One of the most important landmarks of the Indian freedom struggle in early twentieth century is the famous ‘Dandi March’. If you see the frontline photograph of that epoch making March what strikes at first sight is that all our leaders looked so simple and had very good health — thanks to their clean and healthy lifestyle, regular habits and positive mind set.
We Indians are extremely lucky that our founding fathers could contribute so much to the growth of our country in immediate post independence period only because they had sound mind in sound body. Leading this March was the Father of the Nation, affectionately called as ‘Bapu’ or Mahatma Gandhi, who was a strict vegetarian, passionate walker, observer of total abstinence from alcohol, a declared non-smoker and a staunch believer in non-violence. The others included, who were to become the very first Indian Governor General Chakravarti Rajagopalachari or the first President of the Indian Republic Shri Rajendra Prasad, the first Prime Minister Pandit Jawaharlal Nehru and the first Home Minister Sardar Vallabhbhai Patel each one of them had very good health. Prime Minister Nehru though a social smoker did not smoke publicly. He used to practise yogic exercises daily. Other leaders (C Rajagopalachari, Rajen Babu, Sardar Patel etc) had strong aversion to tobacco and alcohol in their personal life.
It is worth remembering that all the above leaders were under terrible stress on account of the trauma of partition, unabated Hindu-Muslim riots, integration of princely states, rehabilitation of refugees, Mahatma’s murder, Kashmir invasion, and multitude of problems of the new Independent India. But thanks to their excellent health and lifestyle they steered the country out of the deep mess reasonably well. On the other hand Quaid-e-Azam Jinnah, because of his chronic heavy smoking succumbed to lung cancer and/or pulmonary tuberculosis shortly after independence.
Why go that far only the other day we lost famous Unani physician Hakim Syed Qadir at the ripe age of 114 years with all faculty intact still practising Hikmat till his last breath. Example of late Dr A P J Abdul Kalam, the missile man of India and former President of India, is too well-known to all of us. How razor sharp mind he had! He was delivering lecture at IIM Shillong at the time of death. Credit again goes to their healthy lifestyle, daily exercise, no tobacco and spiritual thinking.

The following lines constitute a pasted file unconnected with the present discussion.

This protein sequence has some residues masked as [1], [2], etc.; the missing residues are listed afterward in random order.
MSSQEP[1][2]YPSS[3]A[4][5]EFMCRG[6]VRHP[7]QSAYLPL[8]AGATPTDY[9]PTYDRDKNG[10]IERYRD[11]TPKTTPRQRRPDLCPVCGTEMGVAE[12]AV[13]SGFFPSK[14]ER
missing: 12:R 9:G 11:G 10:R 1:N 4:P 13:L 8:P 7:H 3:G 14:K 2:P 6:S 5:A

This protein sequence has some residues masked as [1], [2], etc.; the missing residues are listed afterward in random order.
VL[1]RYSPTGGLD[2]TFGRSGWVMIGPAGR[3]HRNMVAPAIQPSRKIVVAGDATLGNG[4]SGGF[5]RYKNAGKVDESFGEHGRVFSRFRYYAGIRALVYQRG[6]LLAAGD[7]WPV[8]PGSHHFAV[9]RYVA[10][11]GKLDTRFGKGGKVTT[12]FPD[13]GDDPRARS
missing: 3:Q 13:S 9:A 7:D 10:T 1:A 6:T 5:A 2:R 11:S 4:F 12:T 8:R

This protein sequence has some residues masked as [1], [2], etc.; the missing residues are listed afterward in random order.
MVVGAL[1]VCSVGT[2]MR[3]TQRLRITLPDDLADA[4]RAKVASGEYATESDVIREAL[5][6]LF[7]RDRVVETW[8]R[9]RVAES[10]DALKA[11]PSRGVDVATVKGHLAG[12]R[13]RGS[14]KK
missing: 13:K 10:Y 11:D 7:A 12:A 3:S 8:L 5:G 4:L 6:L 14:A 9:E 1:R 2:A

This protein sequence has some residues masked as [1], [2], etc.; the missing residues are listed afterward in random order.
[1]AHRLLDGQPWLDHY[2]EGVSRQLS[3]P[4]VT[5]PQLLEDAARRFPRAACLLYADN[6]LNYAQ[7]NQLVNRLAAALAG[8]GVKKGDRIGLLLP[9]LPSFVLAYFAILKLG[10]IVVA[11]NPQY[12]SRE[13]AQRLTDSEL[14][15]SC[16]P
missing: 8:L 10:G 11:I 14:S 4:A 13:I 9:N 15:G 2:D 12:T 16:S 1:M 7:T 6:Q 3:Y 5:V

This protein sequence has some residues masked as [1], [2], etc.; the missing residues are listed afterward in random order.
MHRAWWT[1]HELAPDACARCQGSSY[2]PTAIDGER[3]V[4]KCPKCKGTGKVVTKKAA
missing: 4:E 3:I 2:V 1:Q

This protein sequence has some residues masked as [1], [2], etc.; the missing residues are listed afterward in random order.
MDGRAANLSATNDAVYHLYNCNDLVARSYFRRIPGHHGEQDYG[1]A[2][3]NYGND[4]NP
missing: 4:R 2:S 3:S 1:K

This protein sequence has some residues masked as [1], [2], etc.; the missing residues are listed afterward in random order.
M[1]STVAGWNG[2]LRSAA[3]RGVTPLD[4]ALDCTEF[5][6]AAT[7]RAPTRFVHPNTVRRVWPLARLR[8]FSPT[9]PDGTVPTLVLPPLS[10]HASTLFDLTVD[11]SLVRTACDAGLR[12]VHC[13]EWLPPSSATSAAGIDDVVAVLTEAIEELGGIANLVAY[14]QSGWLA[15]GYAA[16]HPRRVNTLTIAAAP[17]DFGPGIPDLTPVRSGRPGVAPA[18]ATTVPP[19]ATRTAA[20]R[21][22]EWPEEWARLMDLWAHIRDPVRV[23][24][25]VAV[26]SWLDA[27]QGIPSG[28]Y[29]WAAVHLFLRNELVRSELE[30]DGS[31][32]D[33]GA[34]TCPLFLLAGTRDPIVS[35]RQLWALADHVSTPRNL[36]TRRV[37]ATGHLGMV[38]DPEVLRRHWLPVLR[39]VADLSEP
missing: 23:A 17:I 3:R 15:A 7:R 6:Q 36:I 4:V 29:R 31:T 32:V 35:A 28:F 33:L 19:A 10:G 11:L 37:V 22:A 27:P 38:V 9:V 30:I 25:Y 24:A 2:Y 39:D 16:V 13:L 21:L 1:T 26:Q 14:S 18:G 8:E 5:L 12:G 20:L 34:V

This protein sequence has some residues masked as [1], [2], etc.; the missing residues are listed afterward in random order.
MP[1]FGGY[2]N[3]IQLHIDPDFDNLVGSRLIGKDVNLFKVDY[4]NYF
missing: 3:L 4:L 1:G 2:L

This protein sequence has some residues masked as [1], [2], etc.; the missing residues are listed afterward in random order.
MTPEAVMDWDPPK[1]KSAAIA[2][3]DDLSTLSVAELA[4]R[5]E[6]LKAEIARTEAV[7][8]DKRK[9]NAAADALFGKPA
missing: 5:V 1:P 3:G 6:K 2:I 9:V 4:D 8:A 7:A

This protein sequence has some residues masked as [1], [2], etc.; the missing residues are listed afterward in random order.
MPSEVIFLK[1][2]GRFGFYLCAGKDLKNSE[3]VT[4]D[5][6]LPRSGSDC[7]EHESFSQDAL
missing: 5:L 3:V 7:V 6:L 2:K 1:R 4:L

This is enough a lesson for present day political leaders and those who are at the helm of affairs to lead a healthy lifestyle so that this generation and generation X imbibes these qualities in their day-to-day life and India does not suffer the ignominy of being labelled as the capital of oral cancer, capital of young heart attacks, capital of diabetes and the country with maximum number of obese teens etc. It may appear a bit preposterous to say that in a country of one billion plus people every fourth or fifth person is suffering from hypertension or diabetes and/or heart disease where majority of people belong to lower middle or low socioeconomic segment of the society. But the hard fact is that it is true.
The big question is how to salvage this grim scenario. The solution is not very difficult or costly. Truly speaking, the steps for healthy life do not cost much money. Health is dependent on the four basic rules of cleanliness:
1. Keeping our mouth absolutely clean – not polluting it in any way by tobacco or any addictive stuff. No smoking. Maintaining a good oral hygiene.
2. Not putting garbage in our stomach – no trans fats, fast food or aerated drinks, no liquor either.
3. Keeping our heart vessels and coronary arteries healthy – doing exercise daily.
4. Not cluttering our mind with anger, ill will, animosity or negative thoughts. Doing yoga or practising meditation.
It is worthwhile to mention that all the above organs — mouth, stomach, heart and brain — are interlinked directly or indirectly to each other through various neuro – humours/signals, metabolic pathways or cytokines. It is these cytokines or neuro-humours which are responsible for the present day non-communicable epidemic diseases mainly diabetes, hypertension, coronary artery disease (heart attack), cerebrovascular disease (brain attack / stroke), chronic kidney disease (kidney attack), oral and lung cancers, etc.
Can’t we, as a responsible citizen, start looking after our own health by following the above simple basic rules of cleanliness and make this nation a healthy nation rather than suffering from the double triple whammy of non-communicable and communicable diseases?
Dr Shridhar Dwivedi
MD, PhD (Cardiology), FAMS, FRCP (London), FIACS (Canada)
Senior Consultant Cardiology
National Heart Institute, New Delhi